Probably not.

While wine was most likely brought with them on their grueling 66-day voyage from England to the shores of the New World in 1690, it would have been long gone by the time of the First Thanksgiving in the fall of 1691.

As the native grapes in the area were not the best for winemaking and, since they couldn’t just pop down to the local wine shop (or in our case, the local winery) to pick a few bottles of Pinot Noir for the table, those plucky Colonists would have washed down their celebratory meal of wild turkey (no “Butterballs” yet), waterfowl, shellfish and venison with beer (possibly fermented from pumpkins), hard apple cider or “aqua-vitae” (distilled spirits).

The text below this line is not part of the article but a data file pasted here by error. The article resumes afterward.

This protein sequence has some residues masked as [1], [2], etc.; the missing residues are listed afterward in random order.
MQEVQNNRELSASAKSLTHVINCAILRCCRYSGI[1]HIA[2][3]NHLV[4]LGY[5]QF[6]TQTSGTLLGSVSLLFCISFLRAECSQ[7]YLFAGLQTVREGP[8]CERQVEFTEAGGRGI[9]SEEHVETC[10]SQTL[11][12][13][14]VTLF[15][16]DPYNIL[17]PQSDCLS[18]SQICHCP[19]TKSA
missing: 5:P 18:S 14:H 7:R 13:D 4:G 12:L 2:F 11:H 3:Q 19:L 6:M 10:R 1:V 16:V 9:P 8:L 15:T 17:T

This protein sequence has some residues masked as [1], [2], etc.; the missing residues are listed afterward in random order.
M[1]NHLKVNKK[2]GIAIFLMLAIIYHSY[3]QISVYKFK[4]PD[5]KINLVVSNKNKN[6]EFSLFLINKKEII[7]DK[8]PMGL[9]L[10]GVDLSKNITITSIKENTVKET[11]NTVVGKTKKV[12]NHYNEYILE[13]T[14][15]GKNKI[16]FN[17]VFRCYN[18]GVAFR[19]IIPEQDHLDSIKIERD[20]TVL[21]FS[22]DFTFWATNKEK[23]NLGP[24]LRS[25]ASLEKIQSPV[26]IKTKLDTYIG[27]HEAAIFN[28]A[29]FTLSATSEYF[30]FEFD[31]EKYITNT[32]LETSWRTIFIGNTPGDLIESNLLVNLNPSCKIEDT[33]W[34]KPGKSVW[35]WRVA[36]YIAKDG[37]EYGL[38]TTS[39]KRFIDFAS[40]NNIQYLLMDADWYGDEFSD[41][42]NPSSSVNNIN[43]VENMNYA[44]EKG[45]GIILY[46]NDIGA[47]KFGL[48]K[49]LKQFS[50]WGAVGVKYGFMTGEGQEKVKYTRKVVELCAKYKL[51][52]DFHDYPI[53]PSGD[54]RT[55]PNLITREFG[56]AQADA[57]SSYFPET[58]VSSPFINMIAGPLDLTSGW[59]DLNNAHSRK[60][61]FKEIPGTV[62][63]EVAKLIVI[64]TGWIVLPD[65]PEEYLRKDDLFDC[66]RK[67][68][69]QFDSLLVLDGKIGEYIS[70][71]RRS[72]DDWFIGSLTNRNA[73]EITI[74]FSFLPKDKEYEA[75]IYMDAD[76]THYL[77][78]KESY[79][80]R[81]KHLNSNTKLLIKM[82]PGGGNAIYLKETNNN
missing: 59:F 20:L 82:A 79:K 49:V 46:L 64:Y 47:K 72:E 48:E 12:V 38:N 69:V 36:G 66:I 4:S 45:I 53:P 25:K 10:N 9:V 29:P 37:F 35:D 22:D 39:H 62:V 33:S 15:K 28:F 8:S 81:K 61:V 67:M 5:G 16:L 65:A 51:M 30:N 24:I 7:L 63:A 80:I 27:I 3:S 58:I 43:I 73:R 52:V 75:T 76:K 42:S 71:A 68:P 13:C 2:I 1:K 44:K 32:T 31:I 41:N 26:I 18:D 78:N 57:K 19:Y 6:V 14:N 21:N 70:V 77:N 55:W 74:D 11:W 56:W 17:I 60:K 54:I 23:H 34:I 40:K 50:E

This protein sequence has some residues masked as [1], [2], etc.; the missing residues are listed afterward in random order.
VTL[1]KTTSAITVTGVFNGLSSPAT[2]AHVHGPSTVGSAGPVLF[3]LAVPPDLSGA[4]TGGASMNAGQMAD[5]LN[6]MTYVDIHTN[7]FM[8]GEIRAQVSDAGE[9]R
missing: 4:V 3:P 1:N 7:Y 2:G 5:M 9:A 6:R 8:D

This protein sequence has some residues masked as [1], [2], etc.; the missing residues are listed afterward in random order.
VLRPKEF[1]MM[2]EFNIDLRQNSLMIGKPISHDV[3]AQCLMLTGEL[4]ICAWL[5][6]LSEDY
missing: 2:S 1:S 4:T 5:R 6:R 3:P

And if you are wondering if white wine is still the best choice to accompany your own Thanksgiving meal, we say, be like the Pilgrims and branch out of the norm. We love our Oregon Chardonnay (Furioso and Durant being two of my personal favorites) and Riesling (Trisaetum and Brooks are tops), but give Gamay a try. Gamay Noir is Pinot Noir’s little cousin, a light-bodied red wine hailing from the Beaujolais region of France. Introduced in Oregon in 1988 and growing in popularity, its peppery nose and fruity notes pair very well with food for any holiday table. Tekstura, Hazelfern and Division all have lovely examples of this tenacious little varietal.

Cheers and Happy Thanksgiving!

The Pinot Car Team

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